Mara Vera was founded with a desire to bring modern design with sustainability into our daily lives. Social responsibility and environmental sustainability are at the heart of what we do. We collaborate with master artisans in Gujarat and Rajasthan and work with locally sourced materials to deliver high quality, hand made textiles.
We measure our success in the number of artisans we are able to support.
We invest 5% of proceeds from every sale in the development of the local artisan communities.
All Mara Vera textiles are hand woven on pit-looms and hand block printed with natural and azo free dyes. We hope you enjoy wearing our textiles as much as we enjoyed making them.
The long process of pit-loom weaving begins with preparing the warp yarns on a wooden frame. More than Eight thousand locally sourced cotton yarns are manually wrapped around the wooden pegs by Babu’s wife Gauri which takes her up to five days to complete.
The prepared warp yearns are then manually treated with wheat starch to make them stiff and smooth enough to withstand the rigour of weaving, a process known as sizing. The natural starched cotton warps are then stretched on the loom towards the weaver on one side and the other end is tide in a neat bundle.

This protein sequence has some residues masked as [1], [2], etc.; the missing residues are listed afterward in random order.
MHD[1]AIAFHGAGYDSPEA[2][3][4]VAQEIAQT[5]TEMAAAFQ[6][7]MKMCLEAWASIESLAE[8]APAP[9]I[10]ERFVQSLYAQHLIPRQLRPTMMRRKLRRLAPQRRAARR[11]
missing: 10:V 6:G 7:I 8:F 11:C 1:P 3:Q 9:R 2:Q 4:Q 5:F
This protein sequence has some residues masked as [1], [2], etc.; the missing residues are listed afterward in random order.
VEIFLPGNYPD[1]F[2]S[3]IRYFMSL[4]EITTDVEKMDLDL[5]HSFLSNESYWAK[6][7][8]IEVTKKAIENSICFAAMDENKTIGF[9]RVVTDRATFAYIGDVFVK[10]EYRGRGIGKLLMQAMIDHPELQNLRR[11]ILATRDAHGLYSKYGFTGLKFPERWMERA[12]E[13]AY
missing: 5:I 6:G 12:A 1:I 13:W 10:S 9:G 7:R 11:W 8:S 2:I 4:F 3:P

Carefully selected silk yarns are used as the weft which are filled onto bobbins using a hand charkha to achieve the highest quality lustre and feel.
Both cotton and silk yarns are carefully woven together by our master weaver Babu to create our signature cotton silk scarf.
Each Mara Vera scarf takes up to three to four days to weave.
Based on the design and the dimensions for the print each wooden block is hand carved by our master block maker Maniram and his son Amit.
While the wooden blocks are being carved our master printer Arvind prepares the scarves for the printing process by rolling them into small tubelike bundles to be soaked in hot water. This process helps to remove the access wheat starch used during warping.
The scarves are soaked in hot water for around two hours to prepare the yarns to absorb the natural dyes and minerals used during the printing process. The scarves are then dipped into a Harda paste also know as black myrobalan seed paste. Pale yellow tinted scarves are laid under the Indian sun to dry.
Pomegranate peels, Marigold flowers, Madder roots, jaggery, horseshoe nails, gaur gum, red kasis, natural minerals are some of the sources used to create dyes used for printing Mara Vera scarves.
Our master printer Arvind and his team doing their magic! The wooden blocks are dipped into natural dye paste and carefully put on to the textiles with a thumping sound.
Block printed scarves are unpinned and left to dry under the sun.
After a week long process the scarves are finally ready. They will be taken for a thorough wash once baked under the sun and fully dry.